What conditions must satisfy the mean and variance of a Beta distribution so that the parameters $\alpha,\beta$ are not both less than 1?

  • $\begingroup$ Please explain what you mean by a "distribution to be convex." You probably need to restrict the convexity to the support of the distribution function (for otherwise no distribution function is convex). But are you referring to its density function, cumulative density, or perhaps something else? $\endgroup$ – whuber Mar 20 '15 at 17:33
  • $\begingroup$ @whuber See edit. $\endgroup$ – becko Mar 20 '15 at 18:13
  • $\begingroup$ Thank you for the clarification. I have taken the liberty of correcting your definition by inserting the word "segment". Otherwise (in the form originally stated) your definition would not hold for any distribution. $\endgroup$ – whuber Mar 20 '15 at 18:21

The parameters of a $\text{Beta}(\alpha,\beta)$ distribution with mean $0\lt m\lt 1$ and variance $0\lt v\lt m(1-m)$ are

$$\alpha = m\frac{m(1-m)- v}{v},\quad \beta = (1-m)\frac{m(1-m)-v}{v}.$$

Figure 1

This shaded contour plot of $\alpha$ has contours ranging from $0$ (at the top of the colored region) to $1$ (along the bottom). The plot of $\beta$ is its mirror image.

If they are not both less than $1$, then algebra shows us that

$$v \le m\max\left(\frac{m(1-m)}{1+m}, \frac{(1-m)^2}{2-m}\right).$$


The valid set of all possible means and variances of Beta distributions is contained beneath the gray curve. Within that set, those where one or both of $\alpha$ and $\beta$ are $1$ or greater is shown in darker blue. These tend to have lower variances on the whole.

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The mean of the Beta distribution is

$$\mu = \frac {\alpha}{\alpha + \beta}$$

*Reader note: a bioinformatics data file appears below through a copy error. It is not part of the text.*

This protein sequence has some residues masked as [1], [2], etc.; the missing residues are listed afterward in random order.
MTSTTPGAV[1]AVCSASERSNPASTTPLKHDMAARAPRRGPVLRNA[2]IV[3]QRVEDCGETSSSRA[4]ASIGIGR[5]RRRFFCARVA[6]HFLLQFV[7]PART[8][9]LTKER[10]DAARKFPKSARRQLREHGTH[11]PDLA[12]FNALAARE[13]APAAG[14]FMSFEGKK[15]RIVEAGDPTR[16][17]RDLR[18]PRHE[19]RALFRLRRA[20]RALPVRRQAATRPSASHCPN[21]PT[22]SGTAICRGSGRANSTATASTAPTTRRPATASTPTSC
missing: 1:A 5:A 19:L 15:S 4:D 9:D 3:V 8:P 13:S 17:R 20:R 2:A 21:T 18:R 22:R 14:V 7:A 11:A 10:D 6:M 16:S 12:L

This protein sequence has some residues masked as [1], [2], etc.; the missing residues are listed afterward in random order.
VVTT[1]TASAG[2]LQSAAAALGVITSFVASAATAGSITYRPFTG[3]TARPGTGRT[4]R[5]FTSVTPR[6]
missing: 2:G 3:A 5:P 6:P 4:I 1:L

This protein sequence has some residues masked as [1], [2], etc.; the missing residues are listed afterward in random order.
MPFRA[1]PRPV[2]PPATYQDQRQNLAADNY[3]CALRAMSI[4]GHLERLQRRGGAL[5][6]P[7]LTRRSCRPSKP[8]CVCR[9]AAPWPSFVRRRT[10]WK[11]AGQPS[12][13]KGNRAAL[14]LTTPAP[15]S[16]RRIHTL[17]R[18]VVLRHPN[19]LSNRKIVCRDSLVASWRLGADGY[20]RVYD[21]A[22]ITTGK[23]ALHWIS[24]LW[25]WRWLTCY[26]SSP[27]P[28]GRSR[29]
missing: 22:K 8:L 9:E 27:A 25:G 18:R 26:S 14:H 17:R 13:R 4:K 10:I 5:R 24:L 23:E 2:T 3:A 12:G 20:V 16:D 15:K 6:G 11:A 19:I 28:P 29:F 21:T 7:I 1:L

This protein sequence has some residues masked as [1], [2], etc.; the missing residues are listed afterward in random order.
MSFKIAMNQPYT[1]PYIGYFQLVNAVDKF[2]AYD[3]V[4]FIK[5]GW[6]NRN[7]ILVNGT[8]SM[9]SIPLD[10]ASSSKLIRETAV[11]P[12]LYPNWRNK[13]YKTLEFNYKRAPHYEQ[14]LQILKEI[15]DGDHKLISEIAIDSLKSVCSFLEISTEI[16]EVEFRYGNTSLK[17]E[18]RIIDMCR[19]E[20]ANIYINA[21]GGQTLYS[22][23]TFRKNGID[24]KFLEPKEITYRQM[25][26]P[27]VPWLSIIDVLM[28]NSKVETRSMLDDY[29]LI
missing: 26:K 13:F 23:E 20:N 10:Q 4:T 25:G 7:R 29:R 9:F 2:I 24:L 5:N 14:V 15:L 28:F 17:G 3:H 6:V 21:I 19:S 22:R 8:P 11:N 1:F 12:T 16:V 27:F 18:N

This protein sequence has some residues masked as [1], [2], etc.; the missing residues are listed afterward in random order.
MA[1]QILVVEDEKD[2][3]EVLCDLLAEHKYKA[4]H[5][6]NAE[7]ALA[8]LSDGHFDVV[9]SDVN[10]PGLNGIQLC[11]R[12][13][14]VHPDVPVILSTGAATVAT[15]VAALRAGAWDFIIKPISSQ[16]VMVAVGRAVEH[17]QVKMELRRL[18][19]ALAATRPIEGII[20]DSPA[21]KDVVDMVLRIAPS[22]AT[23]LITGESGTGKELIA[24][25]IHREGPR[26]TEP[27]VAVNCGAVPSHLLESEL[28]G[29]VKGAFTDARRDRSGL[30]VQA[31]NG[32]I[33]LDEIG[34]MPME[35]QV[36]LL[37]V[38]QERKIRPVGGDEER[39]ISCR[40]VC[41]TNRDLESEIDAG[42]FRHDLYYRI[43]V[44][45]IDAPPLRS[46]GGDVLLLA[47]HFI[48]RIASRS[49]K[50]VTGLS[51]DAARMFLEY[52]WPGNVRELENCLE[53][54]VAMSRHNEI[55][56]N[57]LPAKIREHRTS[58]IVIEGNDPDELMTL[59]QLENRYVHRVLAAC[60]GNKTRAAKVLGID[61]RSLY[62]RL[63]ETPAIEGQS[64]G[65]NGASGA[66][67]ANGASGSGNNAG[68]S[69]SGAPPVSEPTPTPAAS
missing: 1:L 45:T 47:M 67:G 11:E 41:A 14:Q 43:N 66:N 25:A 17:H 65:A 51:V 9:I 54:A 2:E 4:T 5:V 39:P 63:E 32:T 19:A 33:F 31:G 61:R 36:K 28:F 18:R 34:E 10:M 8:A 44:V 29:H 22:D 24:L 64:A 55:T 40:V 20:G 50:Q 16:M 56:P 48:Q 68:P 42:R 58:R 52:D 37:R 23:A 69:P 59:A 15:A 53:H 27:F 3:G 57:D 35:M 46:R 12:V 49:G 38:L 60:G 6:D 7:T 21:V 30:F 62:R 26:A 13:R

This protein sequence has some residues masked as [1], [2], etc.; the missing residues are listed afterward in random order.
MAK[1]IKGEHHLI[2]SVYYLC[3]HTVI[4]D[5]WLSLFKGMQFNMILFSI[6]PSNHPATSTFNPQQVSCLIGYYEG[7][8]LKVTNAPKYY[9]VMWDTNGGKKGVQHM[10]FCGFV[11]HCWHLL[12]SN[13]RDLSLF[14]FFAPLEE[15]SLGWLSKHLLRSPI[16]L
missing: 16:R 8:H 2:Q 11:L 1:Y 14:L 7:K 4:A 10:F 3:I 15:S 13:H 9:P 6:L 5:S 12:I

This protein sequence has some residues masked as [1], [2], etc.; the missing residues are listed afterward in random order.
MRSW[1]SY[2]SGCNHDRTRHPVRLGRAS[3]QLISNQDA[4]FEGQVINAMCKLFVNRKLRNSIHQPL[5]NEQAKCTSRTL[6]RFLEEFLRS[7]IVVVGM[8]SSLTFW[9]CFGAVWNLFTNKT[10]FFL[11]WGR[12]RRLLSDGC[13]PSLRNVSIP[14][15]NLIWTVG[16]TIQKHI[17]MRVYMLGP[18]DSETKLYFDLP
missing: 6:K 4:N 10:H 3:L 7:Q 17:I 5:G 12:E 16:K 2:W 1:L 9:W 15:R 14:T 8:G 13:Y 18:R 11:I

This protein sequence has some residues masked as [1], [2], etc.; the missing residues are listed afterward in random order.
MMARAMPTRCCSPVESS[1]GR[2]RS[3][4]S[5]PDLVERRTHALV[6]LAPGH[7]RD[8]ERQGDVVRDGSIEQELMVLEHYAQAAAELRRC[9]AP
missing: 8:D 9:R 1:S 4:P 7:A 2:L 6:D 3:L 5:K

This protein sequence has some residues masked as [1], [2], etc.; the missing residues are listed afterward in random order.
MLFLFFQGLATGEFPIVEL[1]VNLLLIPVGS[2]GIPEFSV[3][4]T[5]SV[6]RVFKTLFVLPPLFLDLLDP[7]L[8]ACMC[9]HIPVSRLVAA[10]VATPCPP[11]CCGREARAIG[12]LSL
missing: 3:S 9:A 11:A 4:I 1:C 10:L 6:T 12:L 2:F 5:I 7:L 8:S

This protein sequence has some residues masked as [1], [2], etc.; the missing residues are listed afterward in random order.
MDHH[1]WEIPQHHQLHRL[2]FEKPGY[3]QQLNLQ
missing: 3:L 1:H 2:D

We want to see whether restricting the permissible range of $\mu$, will guarantee that we will have either $\{\alpha \geq 1, \beta >0\}$, OR $\{\alpha >0, \beta \geq 1\}$.

Treating the mean as a function of the parameters we obtain

$$\frac {\partial \mu}{\partial \alpha} > 0, \;\; \frac {\partial \mu}{\partial \beta} <0$$

So it is monotonically increasing in $\alpha$ and monotonically decreasing in $\beta$.


$$\min \mu = 1/(1+\beta)\implies \{\alpha \geq 1, \beta >0\} \tag {1}$$

but the situation $\{\alpha >0, \beta \geq 1\}$ permits all possible values of $\mu$ (in $(0,1)$).

In other words by restricting the mean to lie in the interval $[1/(1+\beta),\, 1)$ we can guarantee that we will have $\{\alpha \geq 1, \beta >0\}$. But there is no restriction on the mean that will guarantee us that $\{\alpha >0, \beta \geq 1\}$.

So we should turn to the variance, which is

$$\sigma^2 = \frac {\alpha \beta}{(\alpha + \beta)^2(\alpha + \beta +1)}$$

It is not difficult to determine that no restriction on the range of the variance can guarantee that we will have $\{\alpha >0, \beta \geq 1\}$.

So :

If we impose the restriction $\mu \geq 1/(1+\beta)$, then we will certainly have $\{\alpha \geq 1, \beta >0\}$, i.e. "not both parameters smaller than unity".

But this in a sense is a partial result, since there is also the other way in which "not both parameters are smaller than unity". In other words, this approach imposes the additional restriction that only $\beta$ is allowed to be smaller than unity. It is therefore incompatible with Beta distributions for which we want to be able to have $\alpha \leq 1$ (and $\beta >1$).

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  • $\begingroup$ It's unclear what your answer is. Could you more specifically describe the solution set? $\endgroup$ – whuber Mar 20 '15 at 22:17
  • $\begingroup$ @whuber Did some reworking. $\endgroup$ – Alecos Papadopoulos Mar 20 '15 at 23:53
  • $\begingroup$ I'm afraid I'm still not seeing it. In fact, looking at the last paragraph, you seem to say the solution set is empty ("incompatible"). A clear answer would provide usable criteria to determine exactly when any ordered pair $(\mu,\sigma^2)$ is or is not the mean and variance of a Beta distribution whose parameters are not both less than one. Those criteria would be in terms of $\mu$ and $\sigma^2$ alone. $\endgroup$ – whuber Mar 21 '15 at 0:00
  • $\begingroup$ @whuber Oh, I, on the other hand, see it very clearly, and it is a case of "directly enforce what you would want to indirectly impose". Let me see if I can salvage this in some way. $\endgroup$ – Alecos Papadopoulos Mar 21 '15 at 0:09

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